Americans have for the very first time become the biggest wine drinkers on the planet.
The US's takeover of the wine market began in 2013 when it was determined to have bought slightly more of the beverage than France, the Huffington Post reported in May of last year.
France purchased 28.1 million hectoliters in 2013 compared to America's 29.1 million.
But the French remained far superior in terms of consumption per capita at the time.
The average Frenchman drank a whopping 46.4 liters of wine in 2011 while Americans drank just 9.1 liters per person.
That meant France's residents drank nearly 1.2 bottles of wine a week that year, which would be approximately six times the amount consumed by Americans.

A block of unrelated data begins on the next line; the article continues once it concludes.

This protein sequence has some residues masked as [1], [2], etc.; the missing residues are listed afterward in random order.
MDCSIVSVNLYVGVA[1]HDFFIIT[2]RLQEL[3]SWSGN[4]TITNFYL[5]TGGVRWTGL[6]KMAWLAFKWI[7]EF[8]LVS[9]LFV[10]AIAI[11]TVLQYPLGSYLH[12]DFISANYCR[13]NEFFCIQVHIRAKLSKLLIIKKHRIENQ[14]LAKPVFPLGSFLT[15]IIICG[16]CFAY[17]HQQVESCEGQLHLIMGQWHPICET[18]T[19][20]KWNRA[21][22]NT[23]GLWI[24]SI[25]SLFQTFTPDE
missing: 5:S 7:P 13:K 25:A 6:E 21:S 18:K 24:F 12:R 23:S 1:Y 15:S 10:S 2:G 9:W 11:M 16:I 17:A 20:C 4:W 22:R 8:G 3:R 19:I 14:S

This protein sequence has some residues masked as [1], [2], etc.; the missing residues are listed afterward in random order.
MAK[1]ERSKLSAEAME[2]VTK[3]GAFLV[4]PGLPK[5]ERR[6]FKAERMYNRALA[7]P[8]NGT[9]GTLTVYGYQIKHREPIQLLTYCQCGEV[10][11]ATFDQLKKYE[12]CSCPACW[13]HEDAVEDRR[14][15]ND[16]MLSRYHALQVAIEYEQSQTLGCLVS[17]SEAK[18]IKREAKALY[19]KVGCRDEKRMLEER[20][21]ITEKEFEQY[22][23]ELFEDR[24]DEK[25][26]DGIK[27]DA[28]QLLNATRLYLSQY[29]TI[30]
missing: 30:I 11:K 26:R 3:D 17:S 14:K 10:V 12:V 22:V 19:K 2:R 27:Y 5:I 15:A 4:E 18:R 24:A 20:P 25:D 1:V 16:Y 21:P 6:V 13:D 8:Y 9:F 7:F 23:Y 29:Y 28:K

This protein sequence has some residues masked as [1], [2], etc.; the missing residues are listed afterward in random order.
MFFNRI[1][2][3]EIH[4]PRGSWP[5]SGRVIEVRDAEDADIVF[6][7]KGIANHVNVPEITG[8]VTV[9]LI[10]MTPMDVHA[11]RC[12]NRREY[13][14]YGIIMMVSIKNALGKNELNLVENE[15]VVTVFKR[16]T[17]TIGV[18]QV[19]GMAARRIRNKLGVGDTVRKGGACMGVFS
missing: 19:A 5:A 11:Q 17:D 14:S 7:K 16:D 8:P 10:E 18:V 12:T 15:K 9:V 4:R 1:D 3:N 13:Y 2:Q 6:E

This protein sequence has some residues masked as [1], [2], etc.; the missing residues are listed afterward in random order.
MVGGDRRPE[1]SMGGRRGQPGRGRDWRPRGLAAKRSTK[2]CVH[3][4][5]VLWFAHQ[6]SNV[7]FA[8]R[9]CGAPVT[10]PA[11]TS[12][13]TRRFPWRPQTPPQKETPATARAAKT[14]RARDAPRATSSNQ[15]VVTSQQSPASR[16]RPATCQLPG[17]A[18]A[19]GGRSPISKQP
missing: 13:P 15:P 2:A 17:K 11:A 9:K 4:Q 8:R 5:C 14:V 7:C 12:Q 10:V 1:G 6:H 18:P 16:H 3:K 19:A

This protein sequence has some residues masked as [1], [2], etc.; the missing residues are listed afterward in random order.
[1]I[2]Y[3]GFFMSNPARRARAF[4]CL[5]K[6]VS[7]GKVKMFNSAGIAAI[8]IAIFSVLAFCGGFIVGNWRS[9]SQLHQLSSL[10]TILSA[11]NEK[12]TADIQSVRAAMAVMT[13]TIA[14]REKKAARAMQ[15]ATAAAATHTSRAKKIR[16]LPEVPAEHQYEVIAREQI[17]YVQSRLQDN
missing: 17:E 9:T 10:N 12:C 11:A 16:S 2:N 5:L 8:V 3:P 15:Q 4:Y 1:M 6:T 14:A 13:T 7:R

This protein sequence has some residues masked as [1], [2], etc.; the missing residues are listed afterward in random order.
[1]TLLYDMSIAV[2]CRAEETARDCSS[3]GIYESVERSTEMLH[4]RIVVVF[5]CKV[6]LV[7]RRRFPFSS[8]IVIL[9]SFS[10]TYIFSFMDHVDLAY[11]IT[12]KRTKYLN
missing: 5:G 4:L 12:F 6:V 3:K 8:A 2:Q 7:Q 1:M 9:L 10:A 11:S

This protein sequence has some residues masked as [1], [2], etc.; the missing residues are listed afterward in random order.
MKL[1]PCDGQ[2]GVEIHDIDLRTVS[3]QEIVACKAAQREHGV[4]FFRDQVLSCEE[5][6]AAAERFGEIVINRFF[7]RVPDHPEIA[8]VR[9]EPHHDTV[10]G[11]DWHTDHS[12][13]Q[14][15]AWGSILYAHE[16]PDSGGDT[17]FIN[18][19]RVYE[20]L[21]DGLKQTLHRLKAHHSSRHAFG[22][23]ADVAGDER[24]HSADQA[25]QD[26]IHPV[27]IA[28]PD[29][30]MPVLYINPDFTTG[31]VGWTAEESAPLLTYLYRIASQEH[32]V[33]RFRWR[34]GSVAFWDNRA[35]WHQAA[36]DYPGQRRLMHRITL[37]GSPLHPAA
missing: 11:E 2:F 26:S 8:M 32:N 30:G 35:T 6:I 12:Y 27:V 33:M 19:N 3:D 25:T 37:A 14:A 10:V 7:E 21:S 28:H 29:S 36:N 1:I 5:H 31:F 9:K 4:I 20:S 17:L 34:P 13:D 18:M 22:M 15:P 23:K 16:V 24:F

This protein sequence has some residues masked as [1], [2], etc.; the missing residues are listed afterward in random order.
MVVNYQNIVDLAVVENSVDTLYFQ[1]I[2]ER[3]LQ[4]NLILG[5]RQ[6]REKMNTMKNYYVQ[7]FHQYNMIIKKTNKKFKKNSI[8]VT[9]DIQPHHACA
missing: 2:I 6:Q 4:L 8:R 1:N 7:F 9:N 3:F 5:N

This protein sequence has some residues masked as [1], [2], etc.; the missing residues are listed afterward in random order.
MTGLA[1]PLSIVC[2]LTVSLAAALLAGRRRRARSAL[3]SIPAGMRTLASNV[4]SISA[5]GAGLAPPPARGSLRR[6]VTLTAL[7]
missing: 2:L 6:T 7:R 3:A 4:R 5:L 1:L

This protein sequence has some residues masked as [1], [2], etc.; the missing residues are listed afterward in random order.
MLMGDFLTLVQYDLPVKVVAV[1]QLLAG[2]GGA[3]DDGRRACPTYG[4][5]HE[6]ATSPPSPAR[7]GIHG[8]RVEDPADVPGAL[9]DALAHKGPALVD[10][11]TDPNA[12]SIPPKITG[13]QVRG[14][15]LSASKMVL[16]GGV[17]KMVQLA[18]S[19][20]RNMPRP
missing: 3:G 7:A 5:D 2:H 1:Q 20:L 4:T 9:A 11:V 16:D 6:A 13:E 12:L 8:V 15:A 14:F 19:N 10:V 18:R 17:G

America now drinks more wine per head than France, but the change seems more to do with a massive decrease in French consumption rather than the US chasing its rival's insane numbers.
This change was to be expected: France's per capita consumption fell 20 percent from 2002 to 2011 while America's increased by 17 percent in that period.
According to Fox News, the US took the crown by attaining an average annual consumption of 12 liters per person -- about 16 bottles.
France's per capita statistics were not disclosed.
Among the accolades France can still lay claim to, however, is producing incomparably reputable wines.
Fox News reports 84 of the 100 most popular wines in the world are French, and the average French wine is $7.50 per liter.
France's champagne is in a class of its own, as well, with an average price of $16 per liter.